But I don't see why she's making free a distinction, as if paid-for was a guarantee of anything (e.g. WhatsApp).

6
0
Anonymous Coward

Permission blocking

We need the ability to block individual permissions on an item by item basis - not just "if you install this we'll do all these things".

We also need the ability to block all tracking, and have that block respected.

Suggest the EU call a privacy conference of the great and good from google, apple, microsoft, etc. - then arrest the lot of them and bring them to trial. THAT would send a message that won't quickly be forgot.

2
0
Anonymous Coward

With you all the way....

Until that last part about arresting everyone. 2 out of 3 aint bad but not enough for a thumbs up, sorry.

0
0
Facepalm

Re: Permission blocking

Symbian anyone?

1
0
Stop

Re: Permission blocking

"We need the ability to block individual permissions on an item by item basis - not just "if you install this we'll do all these things"."

Still needs to be a mandatory vs optional thing (and so can be done in app with the current system if the developer could be bothered - and obviously if you trust them). If I'm making an app whose functionality depends on a particular permission (camera access say), there's no point making it available if you're going to block said permission (and likely then complain in the reviews when the feature doesn't work).

0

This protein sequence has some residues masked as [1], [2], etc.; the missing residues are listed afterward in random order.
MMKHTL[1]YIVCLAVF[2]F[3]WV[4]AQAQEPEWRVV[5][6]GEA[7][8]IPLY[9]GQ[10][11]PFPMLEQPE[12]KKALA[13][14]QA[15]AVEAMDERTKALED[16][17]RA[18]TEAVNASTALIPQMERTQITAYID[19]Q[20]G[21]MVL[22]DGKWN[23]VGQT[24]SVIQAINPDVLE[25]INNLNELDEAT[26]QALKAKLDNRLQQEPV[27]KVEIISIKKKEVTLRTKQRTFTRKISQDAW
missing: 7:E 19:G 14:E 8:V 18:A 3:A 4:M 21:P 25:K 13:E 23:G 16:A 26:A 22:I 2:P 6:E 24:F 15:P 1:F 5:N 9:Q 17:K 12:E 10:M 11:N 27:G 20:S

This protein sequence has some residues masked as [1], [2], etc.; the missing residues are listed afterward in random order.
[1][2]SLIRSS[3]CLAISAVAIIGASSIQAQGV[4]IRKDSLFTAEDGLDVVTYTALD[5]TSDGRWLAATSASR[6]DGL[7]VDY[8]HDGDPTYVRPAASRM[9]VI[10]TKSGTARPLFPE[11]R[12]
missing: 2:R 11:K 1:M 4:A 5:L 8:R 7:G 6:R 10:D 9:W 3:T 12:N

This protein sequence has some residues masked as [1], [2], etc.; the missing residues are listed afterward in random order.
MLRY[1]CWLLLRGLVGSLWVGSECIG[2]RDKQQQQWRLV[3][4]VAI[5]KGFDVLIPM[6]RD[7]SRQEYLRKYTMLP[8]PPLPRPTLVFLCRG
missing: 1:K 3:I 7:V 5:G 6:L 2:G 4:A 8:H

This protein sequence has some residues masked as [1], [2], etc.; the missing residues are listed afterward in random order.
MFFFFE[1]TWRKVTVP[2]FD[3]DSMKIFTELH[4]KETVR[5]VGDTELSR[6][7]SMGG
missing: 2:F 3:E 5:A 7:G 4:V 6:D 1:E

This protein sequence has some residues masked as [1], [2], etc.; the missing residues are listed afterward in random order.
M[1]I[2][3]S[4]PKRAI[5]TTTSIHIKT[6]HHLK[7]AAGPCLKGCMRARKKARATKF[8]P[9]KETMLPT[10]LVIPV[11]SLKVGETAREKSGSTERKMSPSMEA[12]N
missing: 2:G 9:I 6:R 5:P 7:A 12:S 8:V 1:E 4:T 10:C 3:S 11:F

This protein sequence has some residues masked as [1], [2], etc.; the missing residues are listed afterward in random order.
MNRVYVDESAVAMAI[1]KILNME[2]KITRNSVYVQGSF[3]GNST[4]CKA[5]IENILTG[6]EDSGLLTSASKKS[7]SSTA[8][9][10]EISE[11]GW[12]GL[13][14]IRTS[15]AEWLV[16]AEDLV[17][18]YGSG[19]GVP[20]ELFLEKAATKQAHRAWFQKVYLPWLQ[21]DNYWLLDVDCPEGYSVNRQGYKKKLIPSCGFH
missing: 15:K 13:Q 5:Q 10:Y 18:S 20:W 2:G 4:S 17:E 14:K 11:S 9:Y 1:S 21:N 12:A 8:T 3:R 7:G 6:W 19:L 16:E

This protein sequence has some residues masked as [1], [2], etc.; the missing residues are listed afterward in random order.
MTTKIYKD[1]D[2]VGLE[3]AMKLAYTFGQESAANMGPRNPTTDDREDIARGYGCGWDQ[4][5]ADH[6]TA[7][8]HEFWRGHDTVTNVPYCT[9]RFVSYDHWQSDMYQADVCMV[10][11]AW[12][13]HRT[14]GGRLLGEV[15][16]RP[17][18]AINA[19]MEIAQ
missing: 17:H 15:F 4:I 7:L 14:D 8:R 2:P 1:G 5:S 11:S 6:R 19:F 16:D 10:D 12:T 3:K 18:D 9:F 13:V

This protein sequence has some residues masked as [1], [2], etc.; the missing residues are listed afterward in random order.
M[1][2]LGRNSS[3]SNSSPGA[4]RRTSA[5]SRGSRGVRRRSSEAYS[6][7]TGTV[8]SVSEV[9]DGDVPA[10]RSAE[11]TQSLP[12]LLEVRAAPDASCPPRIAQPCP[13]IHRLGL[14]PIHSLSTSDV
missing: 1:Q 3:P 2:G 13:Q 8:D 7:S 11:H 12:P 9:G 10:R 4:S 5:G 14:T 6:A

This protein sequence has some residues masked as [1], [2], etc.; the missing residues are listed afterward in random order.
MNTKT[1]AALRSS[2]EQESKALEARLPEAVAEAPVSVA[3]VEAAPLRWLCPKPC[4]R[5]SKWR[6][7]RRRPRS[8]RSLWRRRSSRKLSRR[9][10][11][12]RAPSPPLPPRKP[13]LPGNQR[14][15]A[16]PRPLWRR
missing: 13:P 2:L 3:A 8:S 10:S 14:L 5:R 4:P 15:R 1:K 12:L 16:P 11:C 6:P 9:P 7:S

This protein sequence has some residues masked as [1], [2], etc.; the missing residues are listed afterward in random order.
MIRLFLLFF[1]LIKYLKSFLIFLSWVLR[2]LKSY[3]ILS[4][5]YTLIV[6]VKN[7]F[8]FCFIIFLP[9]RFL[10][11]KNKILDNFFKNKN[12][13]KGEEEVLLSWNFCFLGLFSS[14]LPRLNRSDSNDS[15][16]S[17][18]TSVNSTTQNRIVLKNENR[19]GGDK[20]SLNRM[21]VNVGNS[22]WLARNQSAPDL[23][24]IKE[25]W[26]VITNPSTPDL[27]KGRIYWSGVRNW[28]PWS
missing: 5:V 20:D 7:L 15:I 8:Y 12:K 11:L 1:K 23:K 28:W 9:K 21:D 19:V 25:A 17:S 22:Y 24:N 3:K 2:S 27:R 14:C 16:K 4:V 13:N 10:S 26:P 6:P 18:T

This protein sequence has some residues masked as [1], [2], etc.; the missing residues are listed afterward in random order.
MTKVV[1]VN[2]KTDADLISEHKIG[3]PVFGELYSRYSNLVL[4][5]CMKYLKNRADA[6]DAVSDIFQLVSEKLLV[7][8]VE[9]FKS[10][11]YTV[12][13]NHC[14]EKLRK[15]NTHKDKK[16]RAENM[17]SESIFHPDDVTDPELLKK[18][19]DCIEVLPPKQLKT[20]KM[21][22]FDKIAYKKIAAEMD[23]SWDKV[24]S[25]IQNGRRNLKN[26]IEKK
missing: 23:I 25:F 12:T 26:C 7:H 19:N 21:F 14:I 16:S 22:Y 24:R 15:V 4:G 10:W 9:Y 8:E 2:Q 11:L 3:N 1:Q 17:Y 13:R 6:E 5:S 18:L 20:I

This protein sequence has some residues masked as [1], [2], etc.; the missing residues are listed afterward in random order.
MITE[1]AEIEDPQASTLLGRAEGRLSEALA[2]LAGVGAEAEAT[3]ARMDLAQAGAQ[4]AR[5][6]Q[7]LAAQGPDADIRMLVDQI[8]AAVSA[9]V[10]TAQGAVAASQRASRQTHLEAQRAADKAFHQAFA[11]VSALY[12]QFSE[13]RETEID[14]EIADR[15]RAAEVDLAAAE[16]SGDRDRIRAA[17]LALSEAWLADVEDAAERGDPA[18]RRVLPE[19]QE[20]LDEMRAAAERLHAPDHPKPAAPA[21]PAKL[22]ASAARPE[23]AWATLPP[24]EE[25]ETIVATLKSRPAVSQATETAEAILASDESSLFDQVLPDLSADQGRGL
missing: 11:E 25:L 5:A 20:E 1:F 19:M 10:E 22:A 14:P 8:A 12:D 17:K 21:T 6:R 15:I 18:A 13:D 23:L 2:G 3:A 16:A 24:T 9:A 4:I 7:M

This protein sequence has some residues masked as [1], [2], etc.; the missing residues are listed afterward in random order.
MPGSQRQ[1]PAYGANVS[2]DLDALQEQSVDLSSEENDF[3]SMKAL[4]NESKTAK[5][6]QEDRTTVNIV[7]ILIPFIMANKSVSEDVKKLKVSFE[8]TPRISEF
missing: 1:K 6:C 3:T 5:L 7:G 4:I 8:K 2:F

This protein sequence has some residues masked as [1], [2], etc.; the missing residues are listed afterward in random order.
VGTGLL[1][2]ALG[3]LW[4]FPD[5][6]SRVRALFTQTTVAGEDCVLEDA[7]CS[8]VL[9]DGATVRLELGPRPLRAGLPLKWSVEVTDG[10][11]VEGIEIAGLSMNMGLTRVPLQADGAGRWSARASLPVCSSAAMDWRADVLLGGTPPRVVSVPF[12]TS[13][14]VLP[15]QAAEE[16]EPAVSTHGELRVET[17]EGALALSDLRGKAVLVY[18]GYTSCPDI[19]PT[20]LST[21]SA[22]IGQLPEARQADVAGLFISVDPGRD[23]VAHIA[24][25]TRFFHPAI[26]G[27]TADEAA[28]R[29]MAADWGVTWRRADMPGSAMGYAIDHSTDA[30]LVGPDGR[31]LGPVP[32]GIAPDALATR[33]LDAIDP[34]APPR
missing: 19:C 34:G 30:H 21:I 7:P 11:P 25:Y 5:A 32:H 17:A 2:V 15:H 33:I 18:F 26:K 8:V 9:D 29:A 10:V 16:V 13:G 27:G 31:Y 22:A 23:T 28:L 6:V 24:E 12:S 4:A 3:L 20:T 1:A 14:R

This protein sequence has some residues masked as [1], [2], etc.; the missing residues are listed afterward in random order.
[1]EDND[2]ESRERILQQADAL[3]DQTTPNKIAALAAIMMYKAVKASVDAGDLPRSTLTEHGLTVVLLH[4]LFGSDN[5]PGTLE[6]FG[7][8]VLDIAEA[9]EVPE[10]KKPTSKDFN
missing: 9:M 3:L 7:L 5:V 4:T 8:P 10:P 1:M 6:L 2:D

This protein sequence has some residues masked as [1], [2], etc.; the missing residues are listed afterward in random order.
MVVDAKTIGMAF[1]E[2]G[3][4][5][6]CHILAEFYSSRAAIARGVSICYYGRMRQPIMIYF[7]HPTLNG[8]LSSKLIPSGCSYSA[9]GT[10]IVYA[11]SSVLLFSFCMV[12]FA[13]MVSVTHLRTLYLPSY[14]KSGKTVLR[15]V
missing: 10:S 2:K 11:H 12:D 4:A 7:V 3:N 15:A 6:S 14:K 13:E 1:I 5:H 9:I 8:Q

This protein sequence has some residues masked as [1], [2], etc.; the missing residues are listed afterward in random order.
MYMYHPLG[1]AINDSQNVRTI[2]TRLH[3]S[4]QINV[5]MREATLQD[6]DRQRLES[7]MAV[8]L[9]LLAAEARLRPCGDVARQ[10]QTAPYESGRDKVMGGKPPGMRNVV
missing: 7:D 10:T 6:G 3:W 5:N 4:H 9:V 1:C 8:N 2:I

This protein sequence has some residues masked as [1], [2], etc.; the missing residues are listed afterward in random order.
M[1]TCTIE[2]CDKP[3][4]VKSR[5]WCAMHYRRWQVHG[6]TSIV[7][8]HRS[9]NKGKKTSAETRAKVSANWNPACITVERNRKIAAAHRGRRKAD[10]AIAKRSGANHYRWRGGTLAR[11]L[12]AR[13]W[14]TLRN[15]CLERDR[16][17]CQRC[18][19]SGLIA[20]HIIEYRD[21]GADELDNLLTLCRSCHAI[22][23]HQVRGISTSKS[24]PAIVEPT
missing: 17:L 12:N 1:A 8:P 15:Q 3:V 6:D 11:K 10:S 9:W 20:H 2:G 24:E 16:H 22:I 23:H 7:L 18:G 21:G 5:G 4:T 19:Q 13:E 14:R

0
Silver badge

Just read the permissions

You don't need to know what goes on in the background when you see such permissions required as "allow application to send SMS" and a few others then you have to wonder why the application needs such access. At this point anybody with more braincells than a brick would choose not to install the app no matter how good it seems to be.

3
3
Anonymous Coward

Re: Just read the permissions

Yeah right. I thought the same 15 years ago when I saw people clicking OK to messages popping up on their screen saying "Your Internet Connection Is Not Optimized. Download InternetBOOST Now!"

The average phone user doesn't have a clue about permissions and their implications.

4
0
Silver badge
Stop

Re: Just read the permissions

The problem is, some apps need the specific permissions, such as:

read phone ID - needed for licensing quite a few apps - it is how they lock down their apps to a certain phone.

read location - GPS? Mapping software? speed testing with local server? Even if you can turn these functions off in the program the permission is still needed.

read contacts - needed for not just the contacts but also calendar *and* repeating alarms using specific dates (i.e. the calendar but only the alarm part).

Ive developed some android apps and I state what each permission is used for in the blurb - I *still* get the odd 1 star claiming "why do I need xxx permission" which shows even then people dont even read what they are downloading.

6
0
Silver badge

Re: Just read the permissions @Danny 14

I don't doubt some permissions are necessary and indeed that a blanket permission may be required when a more specific less nefarious one would do but that doesn't detract from the fact that some are open to abuse. Having the choice I'd rather not install.

I doubt there is any app I would consider so necessary as to hand over control of my phone for even though I don't have any photos on it, don't use address books and all the telephone numbers I need are in my head with the exception of my own.

0
0
Joke

Re: Just read the permissions

I'd like to know more about this "xxx" permission...

1
0
FAIL

Re: Just read the permissions

@Danny 14, reading between the lines I think it is fair to say that the Android permissions framework is basically not fit for purpose and urgently needs revision and/or replacement.